> Bach - The Art of Fugue BWV 1080 [KM]: Classical Reviews- February 2002 MusicWeb(UK)






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Johann Sebastian BACH (1685-1750)
The Art of Fugue BWV 1080
Gustav Leonhardt, harpsichord
Rec: May 1953, Vienna.
VANGUARD OVC 2011/12 [86.56]

Gustav Leonhardt has made several recordings of the Bach’s Art of Fugue, and took a revolutionary approach to the work, being the first to maintain (through a pamphlet published in the 1950s) that it was definitely written for the keyboard, and for just one keyboard at that. This recording, made in 1953, was his first, and marks a special point in the history of "authentic" performances of baroque music.

This recording is interesting, but, like Leonhardt’s first recording of the Goldberg Variations, also available from Vanguard, is marred by a harpsichord whose sound is so tinny, so lacking in depth and relief that it is difficult to listen to. In particular, the lower range of this harpsichord is terrible, and the fugues and canons using this part of the instrument sound hollow. Part of this is because of the recording techniques of the 1950s, but part is simple that the instrument was not that good. A great deal of progress has been made since, and one no longer hears this type of sound.

Nevertheless, Leonhardt shows here a deep understanding of this work, and succeeds far more than in his first Goldberg Variations. His tempi are a bit slow, as in the Goldbergs, but they sound much better with such a contrapuntal work as this. At times, as in the fourth part of the work (listed here as Simple Fugue - theme inverted), it sounds far too slow to work as music. It takes on the character of a purely didactic work, an idea that Leonhardt strove to counter in his work. The harpsichord sounds out of tune in the final, unfinished fugue, and this makes this masterwork very difficult to listen to.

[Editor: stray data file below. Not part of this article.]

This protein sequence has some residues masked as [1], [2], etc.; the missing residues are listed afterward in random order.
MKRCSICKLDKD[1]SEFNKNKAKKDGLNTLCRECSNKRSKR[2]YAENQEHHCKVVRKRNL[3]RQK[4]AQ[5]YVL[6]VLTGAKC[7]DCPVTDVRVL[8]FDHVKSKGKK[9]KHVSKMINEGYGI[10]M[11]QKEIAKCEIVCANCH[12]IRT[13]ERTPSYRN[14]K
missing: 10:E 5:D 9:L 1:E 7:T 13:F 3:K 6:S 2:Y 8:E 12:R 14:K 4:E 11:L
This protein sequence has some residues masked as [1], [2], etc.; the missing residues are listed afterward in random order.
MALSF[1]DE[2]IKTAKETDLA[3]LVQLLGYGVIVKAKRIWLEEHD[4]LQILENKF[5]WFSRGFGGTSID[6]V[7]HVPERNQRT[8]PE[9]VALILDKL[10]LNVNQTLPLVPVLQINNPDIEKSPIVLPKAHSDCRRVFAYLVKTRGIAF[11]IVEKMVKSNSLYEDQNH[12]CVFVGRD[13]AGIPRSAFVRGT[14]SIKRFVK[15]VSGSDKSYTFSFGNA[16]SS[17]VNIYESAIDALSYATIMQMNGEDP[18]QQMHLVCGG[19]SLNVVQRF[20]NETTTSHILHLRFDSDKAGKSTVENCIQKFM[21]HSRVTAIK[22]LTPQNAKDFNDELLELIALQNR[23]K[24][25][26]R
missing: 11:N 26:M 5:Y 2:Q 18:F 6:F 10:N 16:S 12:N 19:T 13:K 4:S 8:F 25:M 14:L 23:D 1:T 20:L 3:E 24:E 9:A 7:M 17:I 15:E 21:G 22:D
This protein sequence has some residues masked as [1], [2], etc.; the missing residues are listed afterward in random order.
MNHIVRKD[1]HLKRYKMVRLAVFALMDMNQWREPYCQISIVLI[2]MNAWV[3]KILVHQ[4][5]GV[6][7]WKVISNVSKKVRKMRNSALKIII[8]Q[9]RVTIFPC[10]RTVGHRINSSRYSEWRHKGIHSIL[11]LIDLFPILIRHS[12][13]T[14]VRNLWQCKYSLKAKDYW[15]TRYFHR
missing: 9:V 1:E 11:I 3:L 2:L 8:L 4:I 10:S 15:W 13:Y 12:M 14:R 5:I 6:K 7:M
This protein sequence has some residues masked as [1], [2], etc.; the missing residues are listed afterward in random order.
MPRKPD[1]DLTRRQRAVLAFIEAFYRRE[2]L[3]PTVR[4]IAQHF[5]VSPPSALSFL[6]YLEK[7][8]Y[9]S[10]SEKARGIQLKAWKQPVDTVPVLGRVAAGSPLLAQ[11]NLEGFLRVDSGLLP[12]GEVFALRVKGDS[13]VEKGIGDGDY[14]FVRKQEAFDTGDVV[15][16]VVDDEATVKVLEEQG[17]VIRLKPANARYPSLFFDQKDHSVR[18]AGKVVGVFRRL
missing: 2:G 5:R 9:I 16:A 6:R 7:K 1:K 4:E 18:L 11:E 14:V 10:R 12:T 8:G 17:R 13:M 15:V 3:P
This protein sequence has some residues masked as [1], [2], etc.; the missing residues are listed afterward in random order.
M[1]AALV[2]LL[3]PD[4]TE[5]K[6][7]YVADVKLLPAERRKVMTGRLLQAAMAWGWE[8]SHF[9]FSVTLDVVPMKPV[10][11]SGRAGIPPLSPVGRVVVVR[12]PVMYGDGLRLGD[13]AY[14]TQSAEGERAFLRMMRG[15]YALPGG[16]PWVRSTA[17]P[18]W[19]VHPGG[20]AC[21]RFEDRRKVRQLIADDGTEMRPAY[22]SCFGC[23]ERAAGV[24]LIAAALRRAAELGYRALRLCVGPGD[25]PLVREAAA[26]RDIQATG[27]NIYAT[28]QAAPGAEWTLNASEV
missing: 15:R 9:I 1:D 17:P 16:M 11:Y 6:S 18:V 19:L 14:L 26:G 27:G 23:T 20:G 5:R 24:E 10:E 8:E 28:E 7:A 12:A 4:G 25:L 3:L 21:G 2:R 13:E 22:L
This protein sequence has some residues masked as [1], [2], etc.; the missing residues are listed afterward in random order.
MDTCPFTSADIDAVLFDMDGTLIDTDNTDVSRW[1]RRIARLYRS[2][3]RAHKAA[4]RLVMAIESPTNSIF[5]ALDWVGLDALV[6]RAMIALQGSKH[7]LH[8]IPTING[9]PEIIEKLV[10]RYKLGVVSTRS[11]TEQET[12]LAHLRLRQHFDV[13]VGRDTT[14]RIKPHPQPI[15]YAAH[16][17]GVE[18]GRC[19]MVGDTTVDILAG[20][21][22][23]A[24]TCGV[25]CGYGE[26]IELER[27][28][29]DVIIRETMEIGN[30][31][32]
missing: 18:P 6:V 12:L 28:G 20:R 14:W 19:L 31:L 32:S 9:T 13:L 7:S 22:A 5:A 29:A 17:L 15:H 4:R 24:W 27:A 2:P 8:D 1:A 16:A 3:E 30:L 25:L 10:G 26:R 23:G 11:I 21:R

Leonhardt here, at age 25, showed his courage and audacity, yet his performance was not up to his ideas. He recognized this by re-recording the work, and his later Teldec set is far better. While this recording has historical value, the casual listener, looking for a harpsichord version of the Art of Fugue, would do better with Davitt Moroney’s recording on Harmonia Mundi or Robert Hill’s set on Brilliant Classics.

Kirk McElhearn

 


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